This article and slide show from the New York Times, features several scientists from the University of Alaska, Fairbanks, who study the effects of thawing permafrost in Alaska.

This is a video overview of the history of climate science, with the goal of debunking the idea that in the 1970s, climate scientists were predicting global cooling.

This short video clip summarizes NOAA's annual State of the Climate Report for 2009. It presents a comprehensive summary of Earth's climate in 2009 and establishes the last decade as the warmest on record. Reduced extent of Arctic sea ice, glacier volume, and snow cover reflect the effects of rising global temperature.

This interactive lets students determine the extent of average temperature change both in their community and anywhere else in the world, relative to average temperatures for the three decades between 1951 and 1980.

In this video segment, adapted from Navajo Technical College, two Navajo Elders speak about climate change and differences in the environment that they have observed.

This is a global land surface air temperature graphic showing four overlapping time-series datasets based on records from 1961 - 2000.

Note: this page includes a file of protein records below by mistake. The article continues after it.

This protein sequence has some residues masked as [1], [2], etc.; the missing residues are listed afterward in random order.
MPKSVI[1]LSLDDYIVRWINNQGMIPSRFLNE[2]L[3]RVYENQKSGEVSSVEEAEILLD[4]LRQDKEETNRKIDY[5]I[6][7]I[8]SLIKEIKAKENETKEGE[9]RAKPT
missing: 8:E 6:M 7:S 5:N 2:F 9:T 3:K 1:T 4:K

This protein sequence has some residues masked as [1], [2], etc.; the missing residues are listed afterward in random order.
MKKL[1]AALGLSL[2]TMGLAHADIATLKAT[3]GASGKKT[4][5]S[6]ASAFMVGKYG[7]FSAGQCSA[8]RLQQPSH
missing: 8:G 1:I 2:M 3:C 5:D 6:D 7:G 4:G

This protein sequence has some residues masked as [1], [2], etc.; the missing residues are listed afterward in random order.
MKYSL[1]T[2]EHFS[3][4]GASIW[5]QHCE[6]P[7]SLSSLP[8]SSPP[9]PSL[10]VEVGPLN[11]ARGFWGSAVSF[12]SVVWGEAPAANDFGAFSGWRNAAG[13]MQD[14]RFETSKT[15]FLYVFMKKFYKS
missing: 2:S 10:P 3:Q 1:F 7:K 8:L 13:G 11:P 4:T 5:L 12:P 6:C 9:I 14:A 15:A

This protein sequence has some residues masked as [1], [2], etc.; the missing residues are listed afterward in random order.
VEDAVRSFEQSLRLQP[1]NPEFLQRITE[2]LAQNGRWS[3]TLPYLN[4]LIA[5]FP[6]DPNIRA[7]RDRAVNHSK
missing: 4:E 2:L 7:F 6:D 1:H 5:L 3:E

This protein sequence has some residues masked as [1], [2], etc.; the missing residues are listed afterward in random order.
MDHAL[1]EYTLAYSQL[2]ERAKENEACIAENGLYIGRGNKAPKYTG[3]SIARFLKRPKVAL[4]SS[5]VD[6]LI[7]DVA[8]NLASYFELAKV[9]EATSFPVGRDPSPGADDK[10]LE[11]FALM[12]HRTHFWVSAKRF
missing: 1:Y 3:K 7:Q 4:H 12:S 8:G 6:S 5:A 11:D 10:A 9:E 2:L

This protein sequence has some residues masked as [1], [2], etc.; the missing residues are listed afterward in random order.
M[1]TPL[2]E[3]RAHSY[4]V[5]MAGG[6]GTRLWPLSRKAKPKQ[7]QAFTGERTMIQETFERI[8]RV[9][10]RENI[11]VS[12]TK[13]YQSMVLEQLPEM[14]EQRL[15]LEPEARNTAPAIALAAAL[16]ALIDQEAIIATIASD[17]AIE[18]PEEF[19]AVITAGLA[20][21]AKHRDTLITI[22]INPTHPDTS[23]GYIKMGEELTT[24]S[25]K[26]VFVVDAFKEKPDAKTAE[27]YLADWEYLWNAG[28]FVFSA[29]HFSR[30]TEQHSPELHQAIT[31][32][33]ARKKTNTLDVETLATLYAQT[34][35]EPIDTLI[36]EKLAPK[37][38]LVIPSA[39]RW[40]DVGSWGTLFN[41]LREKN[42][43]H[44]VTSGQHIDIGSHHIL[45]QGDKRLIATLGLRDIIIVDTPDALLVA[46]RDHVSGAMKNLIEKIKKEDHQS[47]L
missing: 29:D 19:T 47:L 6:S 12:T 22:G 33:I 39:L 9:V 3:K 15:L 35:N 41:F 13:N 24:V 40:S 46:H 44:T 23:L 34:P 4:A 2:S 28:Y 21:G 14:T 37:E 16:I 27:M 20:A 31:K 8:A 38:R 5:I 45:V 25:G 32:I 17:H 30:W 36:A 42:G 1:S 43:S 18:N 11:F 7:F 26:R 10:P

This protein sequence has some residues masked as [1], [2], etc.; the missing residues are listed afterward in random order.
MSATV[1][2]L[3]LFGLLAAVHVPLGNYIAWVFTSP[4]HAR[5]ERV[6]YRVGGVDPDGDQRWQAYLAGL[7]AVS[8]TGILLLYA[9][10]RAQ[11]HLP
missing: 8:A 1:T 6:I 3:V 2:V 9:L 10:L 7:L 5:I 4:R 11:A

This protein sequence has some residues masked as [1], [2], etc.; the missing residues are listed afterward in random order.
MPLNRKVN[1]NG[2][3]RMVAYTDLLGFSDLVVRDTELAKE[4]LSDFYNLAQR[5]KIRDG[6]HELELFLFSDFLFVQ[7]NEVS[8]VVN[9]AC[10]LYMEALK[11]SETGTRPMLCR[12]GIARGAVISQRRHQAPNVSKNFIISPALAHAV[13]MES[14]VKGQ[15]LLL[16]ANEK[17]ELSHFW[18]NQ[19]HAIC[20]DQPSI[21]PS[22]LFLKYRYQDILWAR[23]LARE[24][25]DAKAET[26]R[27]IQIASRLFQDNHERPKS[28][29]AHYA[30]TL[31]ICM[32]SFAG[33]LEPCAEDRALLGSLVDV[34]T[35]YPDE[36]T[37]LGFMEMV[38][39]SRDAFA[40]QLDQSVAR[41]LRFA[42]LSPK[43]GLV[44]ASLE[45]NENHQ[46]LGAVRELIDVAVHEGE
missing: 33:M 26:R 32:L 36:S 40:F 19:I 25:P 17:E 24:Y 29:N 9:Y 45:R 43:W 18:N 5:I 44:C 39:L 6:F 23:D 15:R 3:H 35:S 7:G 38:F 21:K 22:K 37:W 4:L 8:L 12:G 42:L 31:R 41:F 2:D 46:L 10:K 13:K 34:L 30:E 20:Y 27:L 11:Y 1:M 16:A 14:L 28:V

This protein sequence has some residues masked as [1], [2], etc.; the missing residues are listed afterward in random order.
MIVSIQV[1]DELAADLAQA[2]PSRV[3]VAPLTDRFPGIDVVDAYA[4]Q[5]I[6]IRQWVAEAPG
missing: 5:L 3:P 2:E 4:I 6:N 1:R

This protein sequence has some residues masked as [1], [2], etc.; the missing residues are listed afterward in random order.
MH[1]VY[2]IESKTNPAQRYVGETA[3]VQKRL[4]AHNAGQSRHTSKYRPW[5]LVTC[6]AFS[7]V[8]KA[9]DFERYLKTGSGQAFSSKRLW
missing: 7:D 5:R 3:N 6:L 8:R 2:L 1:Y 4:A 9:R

In this short video segment Native Americans talk about climate change and how it impacts their lives as they experience unexpected changes in environmental conditions. They describe observed changes in seasonality, how these changes affect ecosystems and habitats, their respect for Mother Earth, and the participation of tribal colleges in climate change research projects.

Citizen scientist Anya, an indigenous Siberian girl, witnesses the changes in her community as a result of climate change after working with Woods Hole scientist Max Holmes' research team aboard her father's ship. She gets involved in collecting water samples to learn, and teach her schoolmates about, global warming.

This interactive displays how climate variables are changing over time (temperature, CO2, Arctic sea ice, solar flux, etc.) in graphical form. Students can examine data over the last 20 years or archived data.

This lesson sequence guides students to learn about the geography and the unique characteristics of the Arctic, including vegetation, and people who live there. Students use Google Earth to explore the Arctic and learn about meteorological observations in the Arctic, including collecting their own data in hands-on experiments. This is the first part of a three-part curriculum about Arctic climate.